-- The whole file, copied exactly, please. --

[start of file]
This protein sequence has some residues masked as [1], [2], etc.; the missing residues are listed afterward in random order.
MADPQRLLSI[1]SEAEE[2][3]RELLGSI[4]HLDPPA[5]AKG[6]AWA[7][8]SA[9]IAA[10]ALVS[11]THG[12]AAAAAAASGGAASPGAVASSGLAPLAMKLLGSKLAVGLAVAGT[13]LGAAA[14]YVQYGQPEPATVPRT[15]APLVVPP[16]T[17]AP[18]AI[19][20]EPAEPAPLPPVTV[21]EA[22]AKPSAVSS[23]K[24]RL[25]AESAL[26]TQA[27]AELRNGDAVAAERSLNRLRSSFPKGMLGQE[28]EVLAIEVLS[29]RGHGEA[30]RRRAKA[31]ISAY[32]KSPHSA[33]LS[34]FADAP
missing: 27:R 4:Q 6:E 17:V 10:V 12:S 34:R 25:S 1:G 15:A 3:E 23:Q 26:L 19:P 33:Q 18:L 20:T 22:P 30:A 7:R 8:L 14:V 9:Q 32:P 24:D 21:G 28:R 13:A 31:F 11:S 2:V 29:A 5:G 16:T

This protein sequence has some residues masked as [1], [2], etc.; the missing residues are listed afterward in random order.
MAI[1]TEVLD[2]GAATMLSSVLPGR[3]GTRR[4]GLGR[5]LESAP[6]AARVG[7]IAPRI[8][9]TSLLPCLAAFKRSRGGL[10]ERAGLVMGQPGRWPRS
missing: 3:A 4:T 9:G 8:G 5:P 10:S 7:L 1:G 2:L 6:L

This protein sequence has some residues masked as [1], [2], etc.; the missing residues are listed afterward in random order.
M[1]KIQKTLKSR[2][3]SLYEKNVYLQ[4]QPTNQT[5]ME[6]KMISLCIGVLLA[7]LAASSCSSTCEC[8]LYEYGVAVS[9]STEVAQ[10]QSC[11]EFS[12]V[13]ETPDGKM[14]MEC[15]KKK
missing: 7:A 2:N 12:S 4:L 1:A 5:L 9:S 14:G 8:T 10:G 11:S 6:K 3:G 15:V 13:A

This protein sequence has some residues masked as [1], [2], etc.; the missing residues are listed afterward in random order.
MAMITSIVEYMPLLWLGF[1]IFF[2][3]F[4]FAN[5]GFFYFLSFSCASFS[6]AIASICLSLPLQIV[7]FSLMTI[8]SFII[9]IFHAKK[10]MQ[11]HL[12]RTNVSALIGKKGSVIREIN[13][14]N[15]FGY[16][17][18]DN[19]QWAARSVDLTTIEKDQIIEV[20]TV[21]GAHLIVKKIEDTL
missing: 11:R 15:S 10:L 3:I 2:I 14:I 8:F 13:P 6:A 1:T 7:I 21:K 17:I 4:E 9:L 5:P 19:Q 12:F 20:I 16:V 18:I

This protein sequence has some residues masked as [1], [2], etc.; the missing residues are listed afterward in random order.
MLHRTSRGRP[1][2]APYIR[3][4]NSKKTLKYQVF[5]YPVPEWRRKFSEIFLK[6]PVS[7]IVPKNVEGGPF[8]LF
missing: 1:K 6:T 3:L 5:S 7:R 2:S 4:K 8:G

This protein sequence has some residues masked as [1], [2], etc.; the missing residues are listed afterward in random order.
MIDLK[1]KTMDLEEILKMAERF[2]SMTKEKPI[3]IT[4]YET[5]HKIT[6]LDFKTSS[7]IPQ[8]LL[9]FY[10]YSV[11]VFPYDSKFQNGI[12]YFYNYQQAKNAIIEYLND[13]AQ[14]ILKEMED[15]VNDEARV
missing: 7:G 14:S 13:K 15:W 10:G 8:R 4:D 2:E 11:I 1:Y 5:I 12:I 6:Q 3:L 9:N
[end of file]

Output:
This protein sequence has some residues masked as [1], [2], etc.; the missing residues are listed afterward in random order.
MADPQRLLSI[1]SEAEE[2][3]RELLGSI[4]HLDPPA[5]AKG[6]AWA[7][8]SA[9]IAA[10]ALVS[11]THG[12]AAAAAAASGGAASPGAVASSGLAPLAMKLLGSKLAVGLAVAGT[13]LGAAA[14]YVQYGQPEPATVPRT[15]APLVVPP[16]T[17]AP[18]AI[19][20]EPAEPAPLPPVTV[21]EA[22]AKPSAVSS[23]K[24]RL[25]AESAL[26]TQA[27]AELRNGDAVAAERSLNRLRSSFPKGMLGQE[28]EVLAIEVLS[29]RGHGEA[30]RRRAKA[31]ISAY[32]KSPHSA[33]LS[34]FADAP
missing: 27:R 4:Q 6:E 17:V 10:V 12:S 34:R 25:S 1:G 15:A 3:E 23:Q 26:L 19:P 33:Q 18:L 20:T 22:P 30:A 7:R 8:L 14:V 9:Q 32:P 24:D 21:G 28:R 13:A 31:F 11:S 2:V 29:A 5:G 16:T

This protein sequence has some residues masked as [1], [2], etc.; the missing residues are listed afterward in random order.
MAI[1]TEVLD[2]GAATMLSSVLPGR[3]GTRR[4]GLGR[5]LESAP[6]AARVG[7]IAPRI[8][9]TSLLPCLAAFKRSRGGL[10]ERAGLVMGQPGRWPRS
missing: 3:A 4:T 9:G 8:G 5:P 10:S 7:L 1:G 2:L 6:L

This protein sequence has some residues masked as [1], [2], etc.; the missing residues are listed afterward in random order.
M[1]KIQKTLKSR[2][3]SLYEKNVYLQ[4]QPTNQT[5]ME[6]KMISLCIGVLLA[7]LAASSCSSTCEC[8]LYEYGVAVS[9]STEVAQ[10]QSC[11]EFS[12]V[13]ETPDGKM[14]MEC[15]KKK
missing: 7:A 2:N 12:S 4:L 1:A 5:L 9:S 14:G 8:T 10:G 11:S 6:K 3:G 15:V 13:A

This protein sequence has some residues masked as [1], [2], etc.; the missing residues are listed afterward in random order.
MAMITSIVEYMPLLWLGF[1]IFF[2][3]F[4]FAN[5]GFFYFLSFSCASFS[6]AIASICLSLPLQIV[7]FSLMTI[8]SFII[9]IFHAKK[10]MQ[11]HL[12]RTNVSALIGKKGSVIREIN[13][14]N[15]FGY[16][17][18]DN[19]QWAARSVDLTTIEKDQIIEV[20]TV[21]GAHLIVKKIEDTL
missing: 11:R 15:S 10:L 3:I 2:I 14:I 8:F 13:P 6:A 1:T 7:I 21:K 17:I 4:E 9:L 5:P 19:Q 12:F 20:I 16:V 18:I

This protein sequence has some residues masked as [1], [2], etc.; the missing residues are listed afterward in random order.
MLHRTSRGRP[1][2]APYIR[3][4]NSKKTLKYQVF[5]YPVPEWRRKFSEIFLK[6]PVS[7]IVPKNVEGGPF[8]LF
missing: 1:K 6:T 3:L 5:S 7:R 2:S 4:K 8:G

This protein sequence has some residues masked as [1], [2], etc.; the missing residues are listed afterward in random order.
MIDLK[1]KTMDLEEILKMAERF[2]SMTKEKPI[3]IT[4]YET[5]HKIT[6]LDFKTSS[7]IPQ[8]LL[9]FY[10]YSV[11]VFPYDSKFQNGI[12]YFYNYQQAKNAIIEYLND[13]AQ[14]ILKEMED[15]VNDEARV
missing: 7:G 14:S 13:K 15:W 10:G 8:R 4:D 2:E 11:I 1:Y 5:I 12:I 6:Q 3:L 9:N